DADE CITY — Josh Johnson watched the seconds tick away from his father's sweaty arms.
Josh was an outgoing 2-year-old, and his dad, Issac, was Pasco High's freewheeling quarterback — famous but not yet infamous. Issac had just conducted a three-touchdown masterpiece in a 37-0 playoff win over Bushnell South Sumter, and Josh was gushing.
"My daddy," Josh said, "plays good football."
Soon enough, Josh would, too.
He starred as a do-it-all playmaker for Pasco, became an all-Big Ten cornerback at Purdue and likely will be selected Saturday in the final four rounds of the NFL draft.
But in a country community where family roots run deep and Friday nights are for Pirates football, his father's shadow lingers, from a jail cell in Land O'Lakes to a trophy won at Florida Field.
The past didn't scare Josh straight or overwhelm him or fuel his march to the NFL. It just hung in the background, another name under the stadium on the sign commemorating the only state championship in Pasco County history.
"He had his legacy; I have my own legacy," Josh, 22, said. "His got cut short; mine is still going. … "
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Josh's love of football started when he watched Pasco practices and games as a toddler, but his path isn't as simple as a son following his father.
Josh grew up in a big, football-loving family loaded with future athletes — a Minnesota Twins farmhand (Deshawn Southward), a cornerback at UMass (Trey Dudley-Giles) and a receiver who landed two offers after his freshman year at Pasco (Nate Craig). A friend, Wesley Chapel High alum Greg Jenkins, could be drafted at receiver this weekend.
"They were so determined," said his mother, Nicki Craig. "They just loved football."
When Josh dominated peewee ball, his mother made sure he studied and went to church. But by high school, the outside focus shifted to his other parent.
The day before Pasco faced Jesuit in the 1992 state title game, Issac was arrested for a parole violation dating to a robbery the year before. He was released after a night in jail and threw a game-sealing 72-yard touchdown in a 28-16 victory in Gainesville.
So when Josh suited up as a freewheeling quarterback for his dad's old school on his old field in his old jersey number (9) where a billboard memorializes the North Suncoast's only state title, Issac watched from the shadows of W.F. Edwards Stadium, neither absent nor involved.
"You know how the past comes back to haunt you?" Issac said. "I didn't want my past to affect him."
But Josh always has been more worried about his family's future than its past.
He has two younger relatives — Dudley-Giles and Nate Craig — who idolize him and wore No. 9, too. He fields their 2 a.m. phone calls, preaches academics and showers them with gifts. Josh regrets losing in the 2008 state semifinals, not because he couldn't equal his dad's legacy but because he failed to win a state championship ring for Dudley-Giles, a freshman on that team.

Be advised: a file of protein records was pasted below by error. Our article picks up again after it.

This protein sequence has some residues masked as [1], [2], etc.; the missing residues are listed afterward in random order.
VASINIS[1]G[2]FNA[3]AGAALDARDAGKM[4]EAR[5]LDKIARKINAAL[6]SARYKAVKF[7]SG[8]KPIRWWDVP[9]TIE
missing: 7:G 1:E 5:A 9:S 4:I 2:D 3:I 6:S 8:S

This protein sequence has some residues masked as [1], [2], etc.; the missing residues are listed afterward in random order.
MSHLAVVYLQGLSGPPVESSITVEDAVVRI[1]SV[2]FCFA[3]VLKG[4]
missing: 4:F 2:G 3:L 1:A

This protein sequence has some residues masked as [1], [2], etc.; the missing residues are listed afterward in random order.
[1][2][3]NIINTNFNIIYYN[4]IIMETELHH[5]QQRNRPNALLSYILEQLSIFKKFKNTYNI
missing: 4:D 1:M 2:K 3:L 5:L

"That's my idol," Dudley-Giles said.
In 2009 Josh turned down a potential pro baseball career to play cornerback at Purdue. The two-star recruit became a 5-foot-9, 199-pound ball hawk who earned all-conference honors in academics and football.
"I used to say to them, 'We'll be seeing this kid on Saturday, and then we'll be seeing him on Sunday,' " said Tom McHugh, who faced Josh for two years at Wesley Chapel before becoming Pasco's coach. "It's just a matter of time."
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Josh's past four months have been a blur: a bowl game in Dallas, the East-West Shrine Game at Tropicana Field, the NFL combine, pro days and workouts and phone calls and a text message from Ravens coach John Harbaugh showing off a box full of Super Bowl rings.
He has spent most days training in Dade City, backpedaling on his old field as roosters crow in the distance. He has slept in his mom's house, spoiled Dudley-Giles and Nate Craig with new Nikes and reconnected with family — including his dad.
Josh and Issac had always stayed in each others' lives mostly through short chats and chalk talk. But that changed a few years ago, when conversations grew deeper and longer.
Before the Shrine game in January, Josh swung by Issac's home to celebrate his 39th birthday and play his dad's favorite video game, Call of Duty.
"I just want him to be there, supporting me," Josh said. "That's all I've asked of him, and that's all he's been doing."
On Saturday, if draft projections are right, Josh will likely hear his name called from a stage in New York. A seven-figure contract could follow.
And when the phone finally rings at Josh's watch party, Issac plans to be there, out of the shadows, not to honor the biggest day in his family's legacy but to celebrate the accomplished dream of his son.
"To me," Issac said, "he's my hero."